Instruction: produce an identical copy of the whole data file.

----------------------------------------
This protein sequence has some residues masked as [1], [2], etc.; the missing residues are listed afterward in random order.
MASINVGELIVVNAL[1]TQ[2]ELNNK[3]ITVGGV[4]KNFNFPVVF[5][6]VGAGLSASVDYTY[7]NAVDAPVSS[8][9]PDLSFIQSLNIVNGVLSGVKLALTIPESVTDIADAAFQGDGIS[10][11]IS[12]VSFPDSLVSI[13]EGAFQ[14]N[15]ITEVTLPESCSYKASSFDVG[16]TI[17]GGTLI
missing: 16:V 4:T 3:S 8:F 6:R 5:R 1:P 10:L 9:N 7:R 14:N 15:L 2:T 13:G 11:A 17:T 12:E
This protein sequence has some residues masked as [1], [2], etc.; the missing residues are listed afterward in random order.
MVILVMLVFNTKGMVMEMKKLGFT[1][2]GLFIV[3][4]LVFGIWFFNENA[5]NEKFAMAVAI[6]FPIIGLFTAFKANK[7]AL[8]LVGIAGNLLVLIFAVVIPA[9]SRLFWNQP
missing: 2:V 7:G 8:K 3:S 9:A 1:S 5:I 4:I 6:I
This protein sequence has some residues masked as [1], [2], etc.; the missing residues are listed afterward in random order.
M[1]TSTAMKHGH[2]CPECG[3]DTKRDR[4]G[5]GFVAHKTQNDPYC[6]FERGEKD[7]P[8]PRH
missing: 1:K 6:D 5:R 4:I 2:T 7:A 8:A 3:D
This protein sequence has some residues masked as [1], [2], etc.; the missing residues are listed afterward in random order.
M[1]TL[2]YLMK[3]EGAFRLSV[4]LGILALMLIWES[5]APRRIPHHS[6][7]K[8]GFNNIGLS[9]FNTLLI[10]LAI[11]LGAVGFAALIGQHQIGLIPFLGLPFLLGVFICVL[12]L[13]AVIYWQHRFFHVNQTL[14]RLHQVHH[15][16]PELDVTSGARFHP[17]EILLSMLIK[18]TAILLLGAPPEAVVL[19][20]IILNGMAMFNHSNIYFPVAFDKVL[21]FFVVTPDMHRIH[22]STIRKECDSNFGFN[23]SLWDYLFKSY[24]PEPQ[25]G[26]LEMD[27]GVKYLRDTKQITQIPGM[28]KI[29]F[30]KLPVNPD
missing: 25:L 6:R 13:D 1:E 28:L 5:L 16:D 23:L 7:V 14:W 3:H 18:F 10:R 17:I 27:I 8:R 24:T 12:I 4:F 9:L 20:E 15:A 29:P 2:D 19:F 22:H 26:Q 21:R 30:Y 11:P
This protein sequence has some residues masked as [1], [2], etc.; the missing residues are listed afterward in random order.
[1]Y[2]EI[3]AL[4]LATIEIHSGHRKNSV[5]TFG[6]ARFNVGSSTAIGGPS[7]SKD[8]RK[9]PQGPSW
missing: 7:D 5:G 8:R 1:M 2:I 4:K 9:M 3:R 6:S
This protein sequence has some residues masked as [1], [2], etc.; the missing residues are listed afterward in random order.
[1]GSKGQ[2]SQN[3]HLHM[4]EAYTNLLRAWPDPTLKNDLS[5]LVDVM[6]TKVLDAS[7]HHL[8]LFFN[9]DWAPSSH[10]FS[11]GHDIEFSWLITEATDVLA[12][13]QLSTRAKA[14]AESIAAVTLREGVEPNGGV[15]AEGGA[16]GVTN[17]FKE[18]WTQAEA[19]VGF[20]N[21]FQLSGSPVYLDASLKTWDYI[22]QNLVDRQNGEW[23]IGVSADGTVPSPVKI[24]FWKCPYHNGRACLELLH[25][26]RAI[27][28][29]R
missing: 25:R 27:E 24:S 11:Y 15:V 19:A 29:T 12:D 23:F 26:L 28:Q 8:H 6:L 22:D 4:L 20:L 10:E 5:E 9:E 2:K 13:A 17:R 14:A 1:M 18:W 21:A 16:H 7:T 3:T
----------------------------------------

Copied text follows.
This protein sequence has some residues masked as [1], [2], etc.; the missing residues are listed afterward in random order.
MASINVGELIVVNAL[1]TQ[2]ELNNK[3]ITVGGV[4]KNFNFPVVF[5][6]VGAGLSASVDYTY[7]NAVDAPVSS[8][9]PDLSFIQSLNIVNGVLSGVKLALTIPESVTDIADAAFQGDGIS[10][11]IS[12]VSFPDSLVSI[13]EGAFQ[14]N[15]ITEVTLPESCSYKASSFDVG[16]TI[17]GGTLI
missing: 16:V 4:T 3:S 8:F 6:R 5:R 1:P 10:L 9:N 7:R 14:N 15:L 2:T 13:G 11:A 17:T 12:E
This protein sequence has some residues masked as [1], [2], etc.; the missing residues are listed afterward in random order.
MVILVMLVFNTKGMVMEMKKLGFT[1][2]GLFIV[3][4]LVFGIWFFNENA[5]NEKFAMAVAI[6]FPIIGLFTAFKANK[7]AL[8]LVGIAGNLLVLIFAVVIPA[9]SRLFWNQP
missing: 2:V 7:G 8:K 3:S 9:A 1:S 5:I 4:I 6:I
This protein sequence has some residues masked as [1], [2], etc.; the missing residues are listed afterward in random order.
M[1]TSTAMKHGH[2]CPECG[3]DTKRDR[4]G[5]GFVAHKTQNDPYC[6]FERGEKD[7]P[8]PRH
missing: 1:K 6:D 5:R 4:I 2:T 7:A 8:A 3:D
This protein sequence has some residues masked as [1], [2], etc.; the missing residues are listed afterward in random order.
M[1]TL[2]YLMK[3]EGAFRLSV[4]LGILALMLIWES[5]APRRIPHHS[6][7]K[8]GFNNIGLS[9]FNTLLI[10]LAI[11]LGAVGFAALIGQHQIGLIPFLGLPFLLGVFICVL[12]L[13]AVIYWQHRFFHVNQTL[14]RLHQVHH[15][16]PELDVTSGARFHP[17]EILLSMLIK[18]TAILLLGAPPEAVVL[19][20]IILNGMAMFNHSNIYFPVAFDKVL[21]FFVVTPDMHRIH[22]STIRKECDSNFGFN[23]SLWDYLFKSY[24]PEPQ[25]G[26]LEMD[27]GVKYLRDTKQITQIPGM[28]KI[29]F[30]KLPVNPD
missing: 25:L 6:R 13:D 1:E 28:L 5:L 16:D 23:L 7:V 14:W 3:H 18:F 10:R 17:I 27:I 8:R 24:T 12:I 4:F 9:L 20:E 15:A 29:P 2:D 19:F 22:H 26:Q 21:R 30:Y 11:P
This protein sequence has some residues masked as [1], [2], etc.; the missing residues are listed afterward in random order.
[1]Y[2]EI[3]AL[4]LATIEIHSGHRKNSV[5]TFG[6]ARFNVGSSTAIGGPS[7]SKD[8]RK[9]PQGPSW
missing: 7:D 5:G 8:R 1:M 2:I 4:K 9:M 3:R 6:S
This protein sequence has some residues masked as [1], [2], etc.; the missing residues are listed afterward in random order.
[1]GSKGQ[2]SQN[3]HLHM[4]EAYTNLLRAWPDPTLKNDLS[5]LVDVM[6]TKVLDAS[7]HHL[8]LFFN[9]DWAPSSH[10]FS[11]GHDIEFSWLITEATDVLA[12][13]QLSTRAKA[14]AESIAAVTLREGVEPNGGV[15]AEGGA[16]GVTN[17]FKE[18]WTQAEA[19]VGF[20]N[21]FQLSGSPVYLDASLKTWDYI[22]QNLVDRQNGEW[23]IGVSADGTVPSPVKI[24]FWKCPYHNGRACLELLH[25][26]RAI[27][28][29]R
missing: 25:R 27:E 24:S 11:Y 15:V 19:A 29:T 12:D 23:F 26:L 28:Q 8:H 6:L 22:D 4:L 20:L 10:E 5:E 9:E 2:K 13:A 17:R 14:A 1:M 18:W 21:A 16:H 7:T 3:T